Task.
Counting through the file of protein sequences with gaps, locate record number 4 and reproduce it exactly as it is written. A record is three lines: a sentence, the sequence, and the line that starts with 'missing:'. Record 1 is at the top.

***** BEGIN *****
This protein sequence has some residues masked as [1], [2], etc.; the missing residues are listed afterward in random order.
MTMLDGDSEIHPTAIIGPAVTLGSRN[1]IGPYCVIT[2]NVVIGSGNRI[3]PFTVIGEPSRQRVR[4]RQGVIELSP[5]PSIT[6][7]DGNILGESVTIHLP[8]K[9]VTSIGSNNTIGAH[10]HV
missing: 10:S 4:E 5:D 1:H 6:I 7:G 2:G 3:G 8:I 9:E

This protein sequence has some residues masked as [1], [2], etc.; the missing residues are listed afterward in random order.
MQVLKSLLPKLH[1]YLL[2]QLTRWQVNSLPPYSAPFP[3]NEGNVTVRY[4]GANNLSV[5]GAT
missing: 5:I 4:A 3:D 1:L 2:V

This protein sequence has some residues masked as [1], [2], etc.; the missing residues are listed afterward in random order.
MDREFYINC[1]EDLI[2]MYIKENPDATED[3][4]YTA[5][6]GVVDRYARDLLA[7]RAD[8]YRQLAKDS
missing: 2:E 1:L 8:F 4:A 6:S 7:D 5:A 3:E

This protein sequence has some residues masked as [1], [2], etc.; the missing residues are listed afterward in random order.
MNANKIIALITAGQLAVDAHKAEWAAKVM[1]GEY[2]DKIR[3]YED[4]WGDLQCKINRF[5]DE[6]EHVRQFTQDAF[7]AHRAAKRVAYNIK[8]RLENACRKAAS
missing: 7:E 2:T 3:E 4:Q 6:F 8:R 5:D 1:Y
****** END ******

This protein sequence has some residues masked as [1], [2], etc.; the missing residues are listed afterward in random order.
MNANKIIALITAGQLAVDAHKAEWAAKVM[1]GEY[2]DKIR[3]YED[4]WGDLQCKINRF[5]DE[6]EHVRQFTQDAF[7]AHRAAKRVAYNIK[8]RLENACRKAAS
missing: 7:E 2:T 3:E 4:Q 6:F 8:R 5:D 1:Y